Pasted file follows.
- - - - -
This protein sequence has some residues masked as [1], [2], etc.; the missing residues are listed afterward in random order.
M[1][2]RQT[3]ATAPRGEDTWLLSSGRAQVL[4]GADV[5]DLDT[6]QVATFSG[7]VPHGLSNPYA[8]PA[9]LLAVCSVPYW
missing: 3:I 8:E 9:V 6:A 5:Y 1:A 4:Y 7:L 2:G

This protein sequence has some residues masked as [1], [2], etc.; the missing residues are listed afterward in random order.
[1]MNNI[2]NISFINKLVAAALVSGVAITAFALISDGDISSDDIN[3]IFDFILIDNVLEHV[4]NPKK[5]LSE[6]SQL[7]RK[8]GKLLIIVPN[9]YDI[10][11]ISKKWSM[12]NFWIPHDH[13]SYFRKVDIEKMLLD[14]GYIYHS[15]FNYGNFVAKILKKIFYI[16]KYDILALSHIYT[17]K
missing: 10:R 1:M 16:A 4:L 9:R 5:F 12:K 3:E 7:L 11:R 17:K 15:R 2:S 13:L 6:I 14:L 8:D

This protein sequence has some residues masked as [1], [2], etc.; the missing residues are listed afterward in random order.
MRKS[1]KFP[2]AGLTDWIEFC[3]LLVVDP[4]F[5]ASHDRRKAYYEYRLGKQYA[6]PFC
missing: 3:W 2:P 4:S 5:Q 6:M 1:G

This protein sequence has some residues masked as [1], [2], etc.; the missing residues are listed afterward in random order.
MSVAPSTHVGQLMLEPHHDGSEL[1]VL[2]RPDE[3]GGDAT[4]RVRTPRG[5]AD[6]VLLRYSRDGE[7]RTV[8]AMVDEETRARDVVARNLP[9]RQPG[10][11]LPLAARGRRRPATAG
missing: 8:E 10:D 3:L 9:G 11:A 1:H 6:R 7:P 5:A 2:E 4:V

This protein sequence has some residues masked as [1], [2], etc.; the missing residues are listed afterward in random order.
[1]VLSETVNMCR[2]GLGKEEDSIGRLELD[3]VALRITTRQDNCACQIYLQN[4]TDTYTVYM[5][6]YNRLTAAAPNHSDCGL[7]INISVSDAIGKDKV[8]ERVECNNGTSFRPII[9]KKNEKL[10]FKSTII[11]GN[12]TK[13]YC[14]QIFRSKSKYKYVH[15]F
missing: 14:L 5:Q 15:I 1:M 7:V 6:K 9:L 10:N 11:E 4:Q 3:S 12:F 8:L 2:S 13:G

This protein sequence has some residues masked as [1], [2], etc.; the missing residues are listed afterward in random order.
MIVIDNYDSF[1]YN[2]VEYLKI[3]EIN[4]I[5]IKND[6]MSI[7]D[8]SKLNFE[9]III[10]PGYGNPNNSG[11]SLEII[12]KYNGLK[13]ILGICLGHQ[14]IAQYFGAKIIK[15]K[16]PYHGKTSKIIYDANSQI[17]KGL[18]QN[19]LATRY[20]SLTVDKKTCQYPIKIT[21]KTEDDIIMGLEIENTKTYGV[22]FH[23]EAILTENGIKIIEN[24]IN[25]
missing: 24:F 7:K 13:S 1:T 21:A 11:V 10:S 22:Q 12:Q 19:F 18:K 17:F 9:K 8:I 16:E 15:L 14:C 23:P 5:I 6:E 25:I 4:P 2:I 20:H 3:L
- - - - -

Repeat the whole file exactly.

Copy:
This protein sequence has some residues masked as [1], [2], etc.; the missing residues are listed afterward in random order.
M[1][2]RQT[3]ATAPRGEDTWLLSSGRAQVL[4]GADV[5]DLDT[6]QVATFSG[7]VPHGLSNPYA[8]PA[9]LLAVCSVPYW
missing: 3:I 8:E 9:V 6:A 5:Y 1:A 4:Y 7:L 2:G

This protein sequence has some residues masked as [1], [2], etc.; the missing residues are listed afterward in random order.
[1]MNNI[2]NISFINKLVAAALVSGVAITAFALISDGDISSDDIN[3]IFDFILIDNVLEHV[4]NPKK[5]LSE[6]SQL[7]RK[8]GKLLIIVPN[9]YDI[10][11]ISKKWSM[12]NFWIPHDH[13]SYFRKVDIEKMLLD[14]GYIYHS[15]FNYGNFVAKILKKIFYI[16]KYDILALSHIYT[17]K
missing: 10:R 1:M 16:A 4:L 9:R 5:F 12:K 3:E 7:L 11:R 17:K 15:R 2:S 13:L 6:I 14:L 8:D

This protein sequence has some residues masked as [1], [2], etc.; the missing residues are listed afterward in random order.
MRKS[1]KFP[2]AGLTDWIEFC[3]LLVVDP[4]F[5]ASHDRRKAYYEYRLGKQYA[6]PFC
missing: 3:W 2:P 4:S 5:Q 6:M 1:G

This protein sequence has some residues masked as [1], [2], etc.; the missing residues are listed afterward in random order.
MSVAPSTHVGQLMLEPHHDGSEL[1]VL[2]RPDE[3]GGDAT[4]RVRTPRG[5]AD[6]VLLRYSRDGE[7]RTV[8]AMVDEETRARDVVARNLP[9]RQPG[10][11]LPLAARGRRRPATAG
missing: 8:E 10:D 3:L 9:G 11:A 1:H 6:R 7:P 5:A 2:E 4:V

This protein sequence has some residues masked as [1], [2], etc.; the missing residues are listed afterward in random order.
[1]VLSETVNMCR[2]GLGKEEDSIGRLELD[3]VALRITTRQDNCACQIYLQN[4]TDTYTVYM[5][6]YNRLTAAAPNHSDCGL[7]INISVSDAIGKDKV[8]ERVECNNGTSFRPII[9]KKNEKL[10]FKSTII[11]GN[12]TK[13]YC[14]QIFRSKSKYKYVH[15]F
missing: 14:L 5:Q 15:I 1:M 7:V 6:K 9:L 10:N 11:E 4:Q 3:S 12:F 8:L 2:S 13:G

This protein sequence has some residues masked as [1], [2], etc.; the missing residues are listed afterward in random order.
MIVIDNYDSF[1]YN[2]VEYLKI[3]EIN[4]I[5]IKND[6]MSI[7]D[8]SKLNFE[9]III[10]PGYGNPNNSG[11]SLEII[12]KYNGLK[13]ILGICLGHQ[14]IAQYFGAKIIK[15]K[16]PYHGKTSKIIYDANSQI[17]KGL[18]QN[19]LATRY[20]SLTVDKKTCQYPIKIT[21]KTEDDIIMGLEIENTKTYGV[22]FH[23]EAILTENGIKIIEN[24]IN[25]
missing: 24:F 7:K 13:S 1:T 21:A 11:V 10:S 22:Q 12:Q 19:F 18:K 17:F 9:K 8:I 16:E 15:L 14:C 23:P 5:I 6:E 25:I 4:P 2:I 20:H 3:L